This change would also increase your take-home pay. If you were currently single with no children, your first baby could change your tax filing status from single to the head of household. This change would give you a larger standard deduction as well as an exemption for the child.
To be considered the head of household, you must pay more than half the cost of providing a home for this person. If someone else pays that share, you do not qualify.
Beginning in 2018, exemptions are discontinued, so the above discussion does not apply. However, the standard deductions have increased greatly, and there is a new $500 tax credit for other dependents; this tax credit did not exist previously. The child tax credit doubled from $1,000 to $2,000. For some parents, these changes will compensate for the loss of the exemptions; for others, they may not.
The tax law expires beginning in 2026, and unless these changes are made permanent, exemptions may once again be possible.
Earned income tax credit
If you are low-income, the earned income tax credit (EITC) was made just for you. It is a tax credit for certain people who work and have low wages. The amount you can get varies, but it is larger if you have children. The more children you have, the larger the credit. If the credit should exceed the amount of tax you owe, the result is a tax refund that the IRS will send you.
Donate kids’ things
If you’d like to get back some of the money you spent on all those kids’ toys, consider donating them to a qualified charity.
Donations are tax deductible (as long as you itemize your expenses on your tax return as opposed to taking the standard deduction). Given the large increase in the standard deduction, many taxpayers will no longer benefit tax-wise from making donations.
There are other ways that bear mentioning. These investments for children can pay off, though not directly for you:
- Coverdell education savings accounts. You can contribute to a child’s fund for educational expenses, and the balance grows tax-deferred and is not taxed if used for qualified expenses. However, you do not get to take a tax deduction for what you contribute.
- 529 plans. These plans let you put away money for a child’s higher education expenses. While the money grows tax-deferred and is not taxed if used for qualified expenses, you do not get to take a tax deduction for your contributions. The new tax law allows 529 plan account funds to now be used for levels of education other than college, for example, private school and tutoring expenses up through 12th grade.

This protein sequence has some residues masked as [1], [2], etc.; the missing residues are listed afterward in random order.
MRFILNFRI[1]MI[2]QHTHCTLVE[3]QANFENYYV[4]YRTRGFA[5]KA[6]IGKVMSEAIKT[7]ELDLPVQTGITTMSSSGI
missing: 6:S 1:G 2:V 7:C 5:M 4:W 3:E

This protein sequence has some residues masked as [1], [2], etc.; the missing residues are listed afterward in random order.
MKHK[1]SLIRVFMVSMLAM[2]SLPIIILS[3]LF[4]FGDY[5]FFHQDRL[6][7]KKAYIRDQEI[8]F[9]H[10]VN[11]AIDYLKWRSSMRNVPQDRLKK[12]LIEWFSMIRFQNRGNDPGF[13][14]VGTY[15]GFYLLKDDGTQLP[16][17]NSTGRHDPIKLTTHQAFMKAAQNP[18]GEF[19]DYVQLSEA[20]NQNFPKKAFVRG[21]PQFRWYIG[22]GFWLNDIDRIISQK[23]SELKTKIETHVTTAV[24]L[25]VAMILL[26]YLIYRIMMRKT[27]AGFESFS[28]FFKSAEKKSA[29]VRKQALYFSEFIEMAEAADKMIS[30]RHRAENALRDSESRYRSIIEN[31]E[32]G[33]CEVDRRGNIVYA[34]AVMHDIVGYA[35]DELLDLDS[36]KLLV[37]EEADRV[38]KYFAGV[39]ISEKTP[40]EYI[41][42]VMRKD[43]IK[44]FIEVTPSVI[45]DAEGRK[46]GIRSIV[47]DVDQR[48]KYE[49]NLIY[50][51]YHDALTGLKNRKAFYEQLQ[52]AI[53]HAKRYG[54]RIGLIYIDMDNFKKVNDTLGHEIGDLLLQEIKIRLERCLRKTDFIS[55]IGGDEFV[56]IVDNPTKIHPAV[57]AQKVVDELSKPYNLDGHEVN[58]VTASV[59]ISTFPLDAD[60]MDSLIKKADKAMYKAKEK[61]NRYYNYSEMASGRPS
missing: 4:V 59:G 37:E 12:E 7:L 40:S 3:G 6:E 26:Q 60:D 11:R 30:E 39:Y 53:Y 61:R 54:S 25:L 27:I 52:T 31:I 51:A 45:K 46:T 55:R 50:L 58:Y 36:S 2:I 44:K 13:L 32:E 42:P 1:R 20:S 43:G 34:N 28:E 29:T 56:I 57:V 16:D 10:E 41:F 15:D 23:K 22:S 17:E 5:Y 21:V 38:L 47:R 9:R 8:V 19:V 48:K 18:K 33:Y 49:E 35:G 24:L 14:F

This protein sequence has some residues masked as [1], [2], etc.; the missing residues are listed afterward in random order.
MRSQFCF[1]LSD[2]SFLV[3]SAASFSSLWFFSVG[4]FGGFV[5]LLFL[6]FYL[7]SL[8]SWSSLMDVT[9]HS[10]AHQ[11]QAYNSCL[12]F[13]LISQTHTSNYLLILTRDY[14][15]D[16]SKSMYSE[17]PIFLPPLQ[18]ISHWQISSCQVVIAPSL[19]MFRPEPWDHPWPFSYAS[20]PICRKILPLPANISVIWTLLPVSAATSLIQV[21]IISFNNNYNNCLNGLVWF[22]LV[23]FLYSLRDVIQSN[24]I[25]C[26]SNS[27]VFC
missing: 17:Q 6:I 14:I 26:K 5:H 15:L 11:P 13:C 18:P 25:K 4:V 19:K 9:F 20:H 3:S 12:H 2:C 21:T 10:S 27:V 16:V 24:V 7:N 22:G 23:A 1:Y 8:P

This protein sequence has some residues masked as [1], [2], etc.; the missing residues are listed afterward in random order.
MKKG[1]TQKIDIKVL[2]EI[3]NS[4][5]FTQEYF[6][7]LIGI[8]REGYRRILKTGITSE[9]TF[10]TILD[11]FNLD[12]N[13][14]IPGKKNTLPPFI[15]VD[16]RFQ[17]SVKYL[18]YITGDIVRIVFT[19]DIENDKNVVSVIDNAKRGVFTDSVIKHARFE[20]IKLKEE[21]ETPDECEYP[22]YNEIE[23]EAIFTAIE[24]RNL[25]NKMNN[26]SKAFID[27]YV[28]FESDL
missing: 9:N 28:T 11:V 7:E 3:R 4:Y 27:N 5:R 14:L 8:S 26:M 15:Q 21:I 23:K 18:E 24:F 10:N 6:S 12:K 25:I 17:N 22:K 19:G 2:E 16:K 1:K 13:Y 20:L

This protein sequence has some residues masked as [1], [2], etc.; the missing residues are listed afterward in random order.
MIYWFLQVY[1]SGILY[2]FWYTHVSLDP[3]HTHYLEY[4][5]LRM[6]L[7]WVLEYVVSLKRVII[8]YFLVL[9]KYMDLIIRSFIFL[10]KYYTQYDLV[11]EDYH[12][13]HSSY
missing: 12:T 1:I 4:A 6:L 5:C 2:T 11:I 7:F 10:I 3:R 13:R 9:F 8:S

- Custodial investment accounts. You can set up a custodial account for your child with investments in it, and you can fund the investments. The earnings on the investments are not tax-deferred, nor are you able to deduct what you contribute. Instead, any earnings are taxed at the child’s tax rate, which is likely to be less than yours. Also, the account belongs to the child, and access to the money in it is given to the child at legal age.
Although these investment vehicles do not return tax savings to you now, they may save you money years down the line, depending on how you choose to help your children financially when they are older.
IRS Publication 970, Tax Benefits for Education, describes Coverdell and 529 plans in more detail.
parents can benefit from several tax credits and exemptions to reduce their tax liability while supporting their family. The Child Tax Credit is a refundable tax credit that can eliminate the entire tax burden, and the Childcare Credit provides a tax credit of 20-35% of the first $3,000 in childcare expenses per child per year. Dependent Care Accounts allow parents to set aside money from their earnings for various expenses related to the care of their children, and it is free of federal, state, and Social Security taxes. However, parents need to plan their expenses carefully as they cannot use both the dependent care account and the childcare tax credit for the same expenses. Additionally, the funds that can be used from the dependent care account are limited by earned income, and there is a maximum contribution limit, which if not utilized, can be forfeited.
What is the Child Tax Credit?
The Child Tax Credit is a refundable tax credit that can erase one’s whole tax burden if it exceeds the tax liability.
What is the phaseout for the Child Tax Credit?
The phaseout for the Child Tax Credit begins at $200,000 for single and head-of-household filers, and $400,000 for those who are married and filing jointly.
What is the Additional Child Tax Credit?
The Additional Child Tax Credit is a refundable tax credit for low-income taxpayers that can exceed their tax liability, with a refundable limit of $1,400.
How do I claim the Additional Child Tax Credit?
You must fill out IRS Form 8812 to claim the Additional Child Tax Credit, and your earned income must be at least $2,500.
What is the Childcare Credit?
The Childcare Credit is a tax credit of 20-35% of the first $3,000 in childcare expenses that you pay per child per year.
Who is eligible for the Childcare Credit?
To be eligible for the Childcare Credit, the children must be under age 13 or permanently and totally disabled.
Can I use both a Dependent Care Account and the Childcare Credit for the same expenses?
No, you cannot use both a Dependent Care Account and the Childcare Credit for the same expenses, as that would be considered double dipping.
What is a Dependent Care Account?
A Dependent Care Account also called a childcare reimbursement account, is an account that allows you to set aside money from your earnings for various childcare expenses.
What are the contribution limits for a Dependent Care Account?
The maximum contribution limit for a Dependent Care Account is $5,000 for married couples filing jointly and $2,500 for married couples filing separately.
Can I use funds from my Dependent Care Account beyond the legal limit?
No, you cannot use funds from your Dependent Care Account beyond the legal limit. However, you may be able to take the Childcare Credit for expenses incurred beyond that amount, up to the legal limit.